Good leaders weigh costs and benefits to make strategic decisions, so if you’re hoping to find success in a business career, then you’re probably the sort of person who takes the time to consider their options. Here are some of the questions that you’ll want to answer on your path to success.
Where do you start?
You may have decided that a career in business is an interesting, rewarding, challenging or otherwise promising path, but it’s also a broad and ambiguous target to hit. Business management and leadership is at the heart (and head) of every organisation and sector.
While you can certainly spend some time exploring your options, you may want to narrow your focus. Think in terms of both experiences and outcomes. Your personality, interests and personal goals can shape your path.
Think about where you want to be in five years, ten, 20, at the end of your career, etc. Is your ultimate goal to be a supervisor? Division manager? C-Suite executive? Or maybe your interests and attributes are better suited toward entrepreneurialism. Do you want to be a founder and start your own company? At the level of highest influence, you might aspire to venture capitalism and investment. Dexter Coleman-Mitchell is one such investor in start-ups, enabling greater business development than a single venture would permit. He emphasises the philanthropic potential of investing, creating a better world through the strategic distribution of funds and sponsorship of rewarding ventures. Choosing your end goal helps you make the right choices along the way.
Similarly, you may want to narrow your focus to a specific sector or interest area. Do you gravitate toward technology, or fashion, or engineering, or entertainment? While you may have no interest or ability to become a programmer or a designer, or develop buildings or make films, each of those jobs relies on skilled businesspeople to form the companies that employ those professionals. You may find your career is more rewarding if it’s related to a sector in which you have an interest.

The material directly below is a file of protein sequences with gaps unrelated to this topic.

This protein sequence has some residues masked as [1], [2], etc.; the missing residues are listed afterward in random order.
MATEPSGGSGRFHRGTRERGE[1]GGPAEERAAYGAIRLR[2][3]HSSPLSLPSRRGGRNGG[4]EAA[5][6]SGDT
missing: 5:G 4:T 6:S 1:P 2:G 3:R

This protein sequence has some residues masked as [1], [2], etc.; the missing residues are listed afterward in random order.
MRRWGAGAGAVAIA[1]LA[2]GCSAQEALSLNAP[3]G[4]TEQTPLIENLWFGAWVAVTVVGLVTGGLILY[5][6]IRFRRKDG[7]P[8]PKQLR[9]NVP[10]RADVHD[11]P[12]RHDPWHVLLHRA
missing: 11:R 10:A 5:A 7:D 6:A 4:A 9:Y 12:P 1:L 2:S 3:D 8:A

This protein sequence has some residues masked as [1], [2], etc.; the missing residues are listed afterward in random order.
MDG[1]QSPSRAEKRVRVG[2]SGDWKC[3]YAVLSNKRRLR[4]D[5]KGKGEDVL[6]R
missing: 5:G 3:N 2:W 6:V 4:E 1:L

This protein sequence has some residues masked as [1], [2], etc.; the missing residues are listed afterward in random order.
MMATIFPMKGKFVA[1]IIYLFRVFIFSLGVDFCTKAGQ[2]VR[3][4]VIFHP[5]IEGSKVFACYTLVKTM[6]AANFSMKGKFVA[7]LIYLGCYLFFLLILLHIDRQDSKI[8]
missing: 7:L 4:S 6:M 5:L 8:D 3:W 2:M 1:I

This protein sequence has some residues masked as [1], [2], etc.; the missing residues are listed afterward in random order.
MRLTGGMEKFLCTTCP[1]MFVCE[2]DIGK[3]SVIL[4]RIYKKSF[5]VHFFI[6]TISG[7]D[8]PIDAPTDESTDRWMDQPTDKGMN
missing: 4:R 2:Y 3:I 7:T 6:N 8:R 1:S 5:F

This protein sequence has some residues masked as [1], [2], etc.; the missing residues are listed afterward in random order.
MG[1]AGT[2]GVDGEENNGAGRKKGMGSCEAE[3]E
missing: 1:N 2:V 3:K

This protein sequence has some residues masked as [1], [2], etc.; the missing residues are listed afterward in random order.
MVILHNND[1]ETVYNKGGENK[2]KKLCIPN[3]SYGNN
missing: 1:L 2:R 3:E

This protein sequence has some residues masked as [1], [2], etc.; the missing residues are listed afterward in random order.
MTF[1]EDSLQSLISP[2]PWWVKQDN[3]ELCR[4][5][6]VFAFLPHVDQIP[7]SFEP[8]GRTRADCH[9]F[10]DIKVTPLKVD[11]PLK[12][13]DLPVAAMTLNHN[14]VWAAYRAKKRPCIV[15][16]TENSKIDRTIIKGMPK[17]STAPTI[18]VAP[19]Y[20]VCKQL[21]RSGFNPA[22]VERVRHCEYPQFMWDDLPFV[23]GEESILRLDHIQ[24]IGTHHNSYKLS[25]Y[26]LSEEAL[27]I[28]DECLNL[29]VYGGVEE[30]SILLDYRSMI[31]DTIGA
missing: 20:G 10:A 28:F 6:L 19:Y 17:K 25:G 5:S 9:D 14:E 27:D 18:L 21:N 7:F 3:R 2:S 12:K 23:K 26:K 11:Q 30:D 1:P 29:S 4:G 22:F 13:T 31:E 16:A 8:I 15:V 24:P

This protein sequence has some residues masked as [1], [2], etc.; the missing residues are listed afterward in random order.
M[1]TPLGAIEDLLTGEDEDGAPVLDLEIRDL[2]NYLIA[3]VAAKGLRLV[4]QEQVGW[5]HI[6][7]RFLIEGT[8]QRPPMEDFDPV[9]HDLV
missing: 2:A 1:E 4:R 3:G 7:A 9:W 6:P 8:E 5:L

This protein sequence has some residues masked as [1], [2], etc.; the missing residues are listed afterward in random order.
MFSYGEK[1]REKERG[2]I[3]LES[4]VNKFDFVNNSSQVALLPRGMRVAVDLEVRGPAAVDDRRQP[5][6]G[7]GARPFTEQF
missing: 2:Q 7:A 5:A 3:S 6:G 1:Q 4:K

Do you need a business education?
There are a few ways to get started once you’ve narrowed your focus. If you’re a young person just starting out on your journey, then it is possible to complete educational credentials with a business specialisation from certificate and diploma programmes on through to post-graduate business degrees. Alternately, you could get an entry-level job in the sector of your choosing and work your way up toward a management position.
Many business professionals take a blended approach to their careers. Businesses tend to prefer even junior staff members who have some related education, and studying for your MBA without any practical experience or avenue to practice what you’re learning can be less than rewarding. A common approach is to get a preliminary education with some business specialisation, work in the marketplace for several years, and then either leave work for a period to pursue further education, or pursue both career advancement and formal credentials at the same time.
There’s something to be said for actual marketplace experience. Deep understanding of a company and sector, as well has hard skills, and industry connections, give you the core skills and relationships that you need to be valuable. Working your way up through an organisation or a series of organisations can familiarise you with the practices, challenges and strengths of multiple departments or divisions, give you direct experience in working with many different kinds of people, allow you to earn trust and responsibility, and build a beneficial network of colleagues and connections.
However, further and specialised business education also has its advantages. It may be considered a prerequisite for the positions of responsibility to which you aspire. It may be the only way to gain the hard and soft skills you need if your workplace is not equipped to train you in-house. It gives you a shared experience and pool of knowledge with other business professionals and leaders, which can help you better understand colleagues, clients and competitors and be recognised, trusted and accepted by them.
Significant benefits of business education that have often been acknowledged and credited for career success stories are the projects and networking. Good business education offers the opportunity to build or expand your portfolio and gain the attention of prospective employers or clients. It also puts you in a cohort of other ambitious and conscientious business leaders and introduces you to valuable connections.
The value of a business education to your career trajectory can be significant. Identify your goals and interests, evaluate what you have to work with and where you want to go, and then pursue appropriate education and experience to get there, step by step.